Freedom of Expression Allows Teachers to Display Political Campaign Materials in SchoolsAugust 1, 2013 | Selina Pellerin
In May 2013, the Court of Appeal for British Columbia held that the freedom of expression protected under the Canadian Charter of Rights and Freedoms allows teachers to display political campaign materials in schools.
In October 2008, the British Columbia Teachers Federation (BCTF) started a political campaign critiquing government educational policies. Campaign materials, including posters and buttons, were circulated by the BCTF to teachers.
In April, 2009, the school board sent an email to all principals advising that political posters or information should not be displayed in schools except on assigned bulletin boards in staff rooms. Subsequently, two teachers who had posted campaign materials in the hall outside their classrooms were instructed to remove the posters. Another teacher wearing a campaign button was asked to remove the button.
In May, 2009, the Teachers Federation advised the school board that it disagreed with the directions emailed to principals in April and asked that they be rescinded. Management instead reaffirmed its position. Consequently, the BCTF filed a grievance alleging that the directives infringed the teachers’ freedom of expression protected by the Canadian Charter of Human Rights and Freedoms.
To what extent may teachers express their political views on education issues in public schools?
At arbitration, the grievance was denied. The arbitrator focused the justification of limiting a Charter right and found that management’s directives responded to the objective of insulating students from political discourse in the classroom. He concluded that the measures taken by management were proportional: the means chosen were rationally connected to the objective, they impaired the freedom as little as possible, and their effects were proportional to the objective.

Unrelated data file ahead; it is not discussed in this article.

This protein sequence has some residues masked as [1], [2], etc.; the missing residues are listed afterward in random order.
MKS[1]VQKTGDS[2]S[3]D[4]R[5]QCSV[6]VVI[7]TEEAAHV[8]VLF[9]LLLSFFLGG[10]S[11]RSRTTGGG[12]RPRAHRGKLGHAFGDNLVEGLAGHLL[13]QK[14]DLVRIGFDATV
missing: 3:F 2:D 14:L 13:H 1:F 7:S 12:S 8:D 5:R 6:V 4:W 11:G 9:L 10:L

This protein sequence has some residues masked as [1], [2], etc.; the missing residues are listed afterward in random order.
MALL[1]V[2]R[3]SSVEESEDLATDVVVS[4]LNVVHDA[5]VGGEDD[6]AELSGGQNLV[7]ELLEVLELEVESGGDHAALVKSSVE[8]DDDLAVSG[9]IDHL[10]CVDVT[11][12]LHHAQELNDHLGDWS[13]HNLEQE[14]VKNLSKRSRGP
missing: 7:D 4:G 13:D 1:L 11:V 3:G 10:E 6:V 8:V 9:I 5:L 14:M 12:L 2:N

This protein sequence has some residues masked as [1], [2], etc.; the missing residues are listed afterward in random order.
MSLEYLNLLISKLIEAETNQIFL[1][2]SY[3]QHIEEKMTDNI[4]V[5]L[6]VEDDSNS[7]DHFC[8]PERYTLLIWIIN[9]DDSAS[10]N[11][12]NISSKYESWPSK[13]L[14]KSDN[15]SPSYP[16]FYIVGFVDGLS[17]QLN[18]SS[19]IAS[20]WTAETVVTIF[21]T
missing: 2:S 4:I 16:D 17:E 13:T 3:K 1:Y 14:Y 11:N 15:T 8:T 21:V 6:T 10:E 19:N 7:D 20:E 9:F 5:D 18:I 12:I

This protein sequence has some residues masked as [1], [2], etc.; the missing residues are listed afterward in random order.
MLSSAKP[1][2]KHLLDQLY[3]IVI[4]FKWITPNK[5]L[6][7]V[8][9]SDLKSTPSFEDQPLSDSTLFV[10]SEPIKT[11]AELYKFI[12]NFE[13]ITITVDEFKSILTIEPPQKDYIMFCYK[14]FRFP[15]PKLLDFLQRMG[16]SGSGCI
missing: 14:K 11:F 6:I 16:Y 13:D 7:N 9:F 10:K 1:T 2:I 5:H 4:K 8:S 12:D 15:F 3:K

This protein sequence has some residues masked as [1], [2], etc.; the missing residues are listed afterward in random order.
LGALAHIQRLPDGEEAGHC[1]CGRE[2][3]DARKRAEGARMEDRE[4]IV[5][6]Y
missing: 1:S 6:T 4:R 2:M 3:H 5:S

On appeal, the decision was overturned. Levine J. did not find that the objective of insulating students from political messages was a sufficiently important goal to warrant overriding a constitutionally protected freedom and noted that the arbitrator did not consider whether there were other, less restrictive, means to achieve the stated goal. The Court of Appeal also noted that there no evidence of harm to students that could result from seeing the material.
Hinkson J. added that while he agreed that the teachers’ freedom of expression should prevail in the present case, he expressed concern about the extent to which schoolchildren should be exposed to merely one side of any public debate. He stated that where teachers choose to exercise their freedom of speech by relating a political message, that freedom must be balanced against the rights of their students to a neutral and unbiased education. Therefore, while school boards may not prevent teachers from expressing their political views, the boards may require that the teachers provide opportunities for other viewpoints to be expressed.
British Columbia Teachers’ Federation v. British Columbia Public School Employers’ Association, 2013 BCCA 241.